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Proceedings Paper

Comparison of CO2 laser and sharp dissection techniques for excision of elongated soft palates in brachycephalic dogs
Author(s): Ellen B. Davidson; Michael S. Davis; Gregory A. Campbell; Katherine K. Williamson; Mark E. Payton; Tiffany A. Healey; Kenneth Eugene Bartels
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Paper Abstract

Elongated soft palate is the most common respiratory disease in brachycephalics. During inspiration, an elongated palate obstructs the glottal opening, causing respiratory distress. Left untreated, elongated soft palate may be life threatening. We conducted a randomized, prospective experimental trial in 20 brachycephalic dogs with redundant or elongated soft palates to compare palate resection using sharp dissection and a CO2 laser. Dogs were assigned standardized clinical scores at 0, 2, 8, 16, and 24 hours postoperatively. Tracheostomy performed at surgery significantly increased clinical scores at 3 of the 5 time measurements, but scores became equal to those without tracheostomies after tracheostomy tube removal. Clinical scores between groups were comparable at 0 and 8 hours. Biopsies of the soft palate were obtained at days 0, 3, 7, and 14. The CO2 laser initially incited greater epithelial separation, carbonization, and necrosis, but by day 3, histologic scores were similar. Inflammation peaked at day 3 in all groups; by day 14 these lesions had resolved. Mean surgical time for the laser was significantly shorter. Both techniques resulted in minimal intraoperative hemorrhage and rapid resolution of inflammation. However, many brachycephalic patients have clinical signs and secondary airway changes that predispose them to postoperative complications; the CO2 laser technique does not obviate the need for intensive care management for 24-28 hours postoperatively. Tracheostomy is not warranted in soft palate resection.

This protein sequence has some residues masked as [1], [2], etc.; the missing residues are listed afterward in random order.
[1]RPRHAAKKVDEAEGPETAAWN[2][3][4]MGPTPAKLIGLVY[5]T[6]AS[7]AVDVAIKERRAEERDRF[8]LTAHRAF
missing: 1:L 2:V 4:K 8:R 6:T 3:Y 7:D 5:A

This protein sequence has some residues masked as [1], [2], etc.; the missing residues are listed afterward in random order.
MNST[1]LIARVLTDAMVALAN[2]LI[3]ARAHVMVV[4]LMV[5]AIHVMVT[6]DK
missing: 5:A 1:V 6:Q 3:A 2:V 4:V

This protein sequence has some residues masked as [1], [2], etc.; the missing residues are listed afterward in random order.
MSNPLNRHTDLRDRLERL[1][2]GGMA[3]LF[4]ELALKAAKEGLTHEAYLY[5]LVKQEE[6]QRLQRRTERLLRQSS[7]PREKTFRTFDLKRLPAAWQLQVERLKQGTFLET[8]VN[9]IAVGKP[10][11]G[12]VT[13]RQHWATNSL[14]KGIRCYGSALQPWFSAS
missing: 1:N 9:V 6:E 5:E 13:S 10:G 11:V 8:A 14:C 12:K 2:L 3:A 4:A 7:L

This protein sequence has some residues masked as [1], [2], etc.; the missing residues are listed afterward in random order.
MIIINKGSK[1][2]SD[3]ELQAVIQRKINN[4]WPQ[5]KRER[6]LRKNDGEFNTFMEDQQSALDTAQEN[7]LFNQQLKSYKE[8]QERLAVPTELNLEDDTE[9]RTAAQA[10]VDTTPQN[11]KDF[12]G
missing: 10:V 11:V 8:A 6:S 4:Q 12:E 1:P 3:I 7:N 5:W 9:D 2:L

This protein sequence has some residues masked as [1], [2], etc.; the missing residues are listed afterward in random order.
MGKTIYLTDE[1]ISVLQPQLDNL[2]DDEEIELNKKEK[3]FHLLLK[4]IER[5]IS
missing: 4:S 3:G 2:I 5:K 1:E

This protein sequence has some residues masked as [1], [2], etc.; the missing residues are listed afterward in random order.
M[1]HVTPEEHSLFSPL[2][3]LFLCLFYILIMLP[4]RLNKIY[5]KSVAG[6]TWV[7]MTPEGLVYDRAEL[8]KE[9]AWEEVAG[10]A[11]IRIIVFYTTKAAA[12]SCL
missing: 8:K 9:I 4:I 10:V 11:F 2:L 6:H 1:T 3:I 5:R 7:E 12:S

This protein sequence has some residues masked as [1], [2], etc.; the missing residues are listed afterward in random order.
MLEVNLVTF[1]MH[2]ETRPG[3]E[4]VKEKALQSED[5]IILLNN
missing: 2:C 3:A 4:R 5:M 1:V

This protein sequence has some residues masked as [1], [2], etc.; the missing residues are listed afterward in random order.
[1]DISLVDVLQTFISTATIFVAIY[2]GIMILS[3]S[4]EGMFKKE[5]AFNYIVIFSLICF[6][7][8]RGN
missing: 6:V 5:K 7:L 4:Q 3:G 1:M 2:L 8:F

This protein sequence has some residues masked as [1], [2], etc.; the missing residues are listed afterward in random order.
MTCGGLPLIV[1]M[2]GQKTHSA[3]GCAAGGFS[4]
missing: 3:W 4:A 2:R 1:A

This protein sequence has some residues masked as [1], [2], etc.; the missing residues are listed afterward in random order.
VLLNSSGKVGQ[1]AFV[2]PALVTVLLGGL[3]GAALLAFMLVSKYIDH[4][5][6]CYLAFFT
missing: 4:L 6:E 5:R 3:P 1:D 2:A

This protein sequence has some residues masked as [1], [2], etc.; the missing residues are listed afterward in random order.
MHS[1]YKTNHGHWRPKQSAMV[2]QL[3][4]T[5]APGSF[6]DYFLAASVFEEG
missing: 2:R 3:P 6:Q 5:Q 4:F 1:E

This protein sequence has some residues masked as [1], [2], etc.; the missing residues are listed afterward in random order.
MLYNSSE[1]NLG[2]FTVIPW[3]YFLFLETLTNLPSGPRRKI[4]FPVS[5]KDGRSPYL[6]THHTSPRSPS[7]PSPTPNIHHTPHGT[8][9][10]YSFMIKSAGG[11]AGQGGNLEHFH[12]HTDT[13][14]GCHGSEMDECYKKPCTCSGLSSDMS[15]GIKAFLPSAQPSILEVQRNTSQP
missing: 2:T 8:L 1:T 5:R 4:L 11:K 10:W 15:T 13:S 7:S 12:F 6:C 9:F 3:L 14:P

Paper Details

Date Published: 21 May 2001
PDF: 8 pages
Proc. SPIE 4244, Lasers in Surgery: Advanced Characterization, Therapeutics, and Systems XI, (21 May 2001); doi: 10.1117/12.427771
Show Author Affiliations
Ellen B. Davidson, Oklahoma State Univ. College of Veterinary Medicine (United States)
Michael S. Davis, Oklahoma State Univ. College of Veterinary Medicine (United States)
Gregory A. Campbell, Oklahoma State Univ. College of Veterinary Medicine (United States)
Katherine K. Williamson, Oklahoma State Univ. College of Veterinary Medicine (United States)
Mark E. Payton, Oklahoma State Univ. College of Veterinary Medicine (United States)
Tiffany A. Healey, Oklahoma State Univ. College of Veterinary Medicine (United States)
Kenneth Eugene Bartels, Oklahoma State Univ. College of Veterinary Medicine (United States)


Published in SPIE Proceedings Vol. 4244:
Lasers in Surgery: Advanced Characterization, Therapeutics, and Systems XI
Lawrence S. Bass; David S. Robinson; Eugene A. Trowers; Kenton W. Gregory; Lou Reinisch; Kenneth Eugene Bartels; R. Rox Anderson; Reza S. Malek; Kenneth Eugene Bartels; Lloyd P. Tate; Abraham Katzir; C. Gaelyn Garrett; Timothy A. Woodward; Hans-Dieter Reidenbach; George M. Peavy; Lawrence S. Bass; C. Gaelyn Garrett; Michael D. Lucroy; Kenton W. Gregory; Abraham Katzir; Nikiforos Kollias; Michael D. Lucroy; Reza S. Malek; J. Stuart Nelson; George M. Peavy; Hans-Dieter Reidenbach; Lou Reinisch; David S. Robinson; Lloyd P. Tate; Eugene A. Trowers; Timothy A. Woodward, Editor(s)

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